by Dominic Cavendish
Do we quite appreciate what we've got in Bill Bailey; how lucky we are he's on the planet?
More blokey than boffinish, he wears his intelligence, comic ability and musical talents so lightly, in such a spirit of low-key, grinning affability, rather as if he were 45 going on 14, that it's easy to underestimate what a rare old bird he actually is.
Everyone on stage in Coventry with him - the Manchester Camerata orchestra and the immaculately groomed conductor Anne Dudley - looks more presentable than he, scruffy as ever, does. Yet this is his brainchild - and it's completely wonderful. The self-effacing Bailey may not care to blow his own trumpet but his endearingly daffy introduction to the art of orchestral noise is touched with genius.
You only have to look at other recent efforts to combine classical music with comedy - the painfully flat Monty Python oratorio ‘Not the Messiah' or the fairly execrable Barry Humphries escapade ‘Last Night of the Poms' - to measure this show's success. Building on his past synthesizer-based mash-ups, the evening is attuned both to the initiated, who will surely delight in the in-jokey games Bailey and co play with established classics, and to those who can't tell a harp from a harpsichord.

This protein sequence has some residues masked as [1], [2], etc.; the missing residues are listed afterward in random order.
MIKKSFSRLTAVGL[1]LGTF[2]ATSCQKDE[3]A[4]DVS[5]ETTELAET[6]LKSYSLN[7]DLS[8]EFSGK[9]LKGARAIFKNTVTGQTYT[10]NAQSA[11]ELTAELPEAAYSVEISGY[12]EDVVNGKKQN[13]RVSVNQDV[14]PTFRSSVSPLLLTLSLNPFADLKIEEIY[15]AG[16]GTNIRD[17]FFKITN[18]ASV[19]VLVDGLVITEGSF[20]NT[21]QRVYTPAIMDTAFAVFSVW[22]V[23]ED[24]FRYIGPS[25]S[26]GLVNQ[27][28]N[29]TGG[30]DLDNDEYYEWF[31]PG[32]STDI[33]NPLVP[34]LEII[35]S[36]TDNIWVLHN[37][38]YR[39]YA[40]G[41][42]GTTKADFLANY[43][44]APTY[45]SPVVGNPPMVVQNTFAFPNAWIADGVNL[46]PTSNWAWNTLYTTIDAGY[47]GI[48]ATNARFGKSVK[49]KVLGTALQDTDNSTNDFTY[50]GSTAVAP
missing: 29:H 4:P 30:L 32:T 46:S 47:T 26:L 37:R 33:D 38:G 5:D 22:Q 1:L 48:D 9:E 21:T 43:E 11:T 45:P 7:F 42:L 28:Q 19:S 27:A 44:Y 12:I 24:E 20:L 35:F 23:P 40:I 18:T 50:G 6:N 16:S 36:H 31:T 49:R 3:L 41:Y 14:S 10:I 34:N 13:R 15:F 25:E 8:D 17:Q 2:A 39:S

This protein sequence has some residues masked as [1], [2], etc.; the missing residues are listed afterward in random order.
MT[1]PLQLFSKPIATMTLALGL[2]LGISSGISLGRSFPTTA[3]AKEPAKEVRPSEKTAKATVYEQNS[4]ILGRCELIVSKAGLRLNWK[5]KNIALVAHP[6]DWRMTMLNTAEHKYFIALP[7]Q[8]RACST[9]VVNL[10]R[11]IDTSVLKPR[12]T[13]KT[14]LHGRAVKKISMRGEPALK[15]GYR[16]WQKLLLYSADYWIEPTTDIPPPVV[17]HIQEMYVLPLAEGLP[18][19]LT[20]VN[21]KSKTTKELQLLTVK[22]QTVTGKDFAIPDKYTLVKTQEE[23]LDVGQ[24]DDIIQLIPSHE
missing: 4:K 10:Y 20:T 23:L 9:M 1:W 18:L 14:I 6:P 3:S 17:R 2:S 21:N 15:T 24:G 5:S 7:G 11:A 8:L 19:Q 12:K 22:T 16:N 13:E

Everything from Nokia ring-tones, the Emmerdale theme-tune, and the Bee Gees on the one hand to samples from Beethoven, Handel and Strauss on the other are harnessed to the service of this hallucinogenic musical-mystery tour. We hear pastiche symphonic homages to wasps, locusts and jelly-fish. The Match of the Day theme-tune is recast as a Jewish folk-song. The introduction to current affairs flagship Panorama gets played backwards, while other TV news oddities are played straight, for laughs. You marvel at how slick, sharp and well-timed the whole thing is - relying as it does on the parachuted participation of different orchestras.
The piece de resistance probably comes when the radiophonic nightmare of Doctor Who gets shuffled into a cheesy jazz-piano parody. But then there's also Saint-Saens' The Swan - manically performed on cow-bells. And that's capped by Bailey indulging in a curtain-call battle with the entire orchestra to see who can have the last laugh and play the final note. To quibble, it wouldn't hurt to make the pop-culture references more child-friendly but all in all this is a glorious achievement that forever keeps sweeping from the sublime to the ridiculous and back again.
This article originally featured in The Daily Telegraph, 1st December 2009. Click here to read it on The Daily Telegraph website.